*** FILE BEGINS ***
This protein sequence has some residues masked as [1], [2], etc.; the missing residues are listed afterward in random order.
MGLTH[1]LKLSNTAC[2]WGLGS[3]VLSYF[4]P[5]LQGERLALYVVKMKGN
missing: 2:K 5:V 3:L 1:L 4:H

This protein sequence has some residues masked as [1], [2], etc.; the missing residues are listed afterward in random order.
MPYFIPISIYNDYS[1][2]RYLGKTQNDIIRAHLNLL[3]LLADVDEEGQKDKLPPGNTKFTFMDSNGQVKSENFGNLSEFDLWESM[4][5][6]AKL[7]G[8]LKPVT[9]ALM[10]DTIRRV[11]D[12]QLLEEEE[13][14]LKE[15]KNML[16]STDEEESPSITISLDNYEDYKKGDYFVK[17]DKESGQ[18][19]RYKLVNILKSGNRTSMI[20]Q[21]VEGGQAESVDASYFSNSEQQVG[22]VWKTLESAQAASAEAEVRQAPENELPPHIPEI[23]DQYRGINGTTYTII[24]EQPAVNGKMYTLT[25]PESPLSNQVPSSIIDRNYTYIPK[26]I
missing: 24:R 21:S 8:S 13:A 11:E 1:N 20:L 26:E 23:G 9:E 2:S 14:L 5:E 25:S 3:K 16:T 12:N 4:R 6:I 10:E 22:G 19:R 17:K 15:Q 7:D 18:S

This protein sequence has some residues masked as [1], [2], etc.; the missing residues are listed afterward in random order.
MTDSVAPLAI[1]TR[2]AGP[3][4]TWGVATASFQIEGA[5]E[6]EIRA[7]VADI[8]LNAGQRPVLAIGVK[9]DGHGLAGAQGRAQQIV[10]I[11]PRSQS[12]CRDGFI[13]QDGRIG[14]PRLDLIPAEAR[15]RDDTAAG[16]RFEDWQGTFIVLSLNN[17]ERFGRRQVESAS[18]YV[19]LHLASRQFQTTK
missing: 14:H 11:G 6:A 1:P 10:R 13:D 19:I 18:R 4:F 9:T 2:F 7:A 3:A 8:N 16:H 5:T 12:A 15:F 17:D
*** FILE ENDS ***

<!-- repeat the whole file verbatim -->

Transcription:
This protein sequence has some residues masked as [1], [2], etc.; the missing residues are listed afterward in random order.
MGLTH[1]LKLSNTAC[2]WGLGS[3]VLSYF[4]P[5]LQGERLALYVVKMKGN
missing: 2:K 5:V 3:L 1:L 4:H

This protein sequence has some residues masked as [1], [2], etc.; the missing residues are listed afterward in random order.
MPYFIPISIYNDYS[1][2]RYLGKTQNDIIRAHLNLL[3]LLADVDEEGQKDKLPPGNTKFTFMDSNGQVKSENFGNLSEFDLWESM[4][5][6]AKL[7]G[8]LKPVT[9]ALM[10]DTIRRV[11]D[12]QLLEEEE[13][14]LKE[15]KNML[16]STDEEESPSITISLDNYEDYKKGDYFVK[17]DKESGQ[18][19]RYKLVNILKSGNRTSMI[20]Q[21]VEGGQAESVDASYFSNSEQQVG[22]VWKTLESAQAASAEAEVRQAPENELPPHIPEI[23]DQYRGINGTTYTII[24]EQPAVNGKMYTLT[25]PESPLSNQVPSSIIDRNYTYIPK[26]I
missing: 24:R 21:S 8:S 13:A 11:E 1:N 20:L 26:E 23:G 9:E 2:S 14:L 5:E 25:S 3:K 16:T 12:N 4:R 6:I 10:E 22:G 19:R 17:K 15:Q 7:D 18:S

This protein sequence has some residues masked as [1], [2], etc.; the missing residues are listed afterward in random order.
MTDSVAPLAI[1]TR[2]AGP[3][4]TWGVATASFQIEGA[5]E[6]EIRA[7]VADI[8]LNAGQRPVLAIGVK[9]DGHGLAGAQGRAQQIV[10]I[11]PRSQS[12]CRDGFI[13]QDGRIG[14]PRLDLIPAEAR[15]RDDTAAG[16]RFEDWQGTFIVLSLNN[17]ERFGRRQVESAS[18]YV[19]LHLASRQFQTTK
missing: 14:H 11:G 6:A 1:P 10:R 13:D 19:I 18:R 4:F 9:T 2:F 7:A 3:A 8:N 16:H 5:T 12:A 15:F 17:D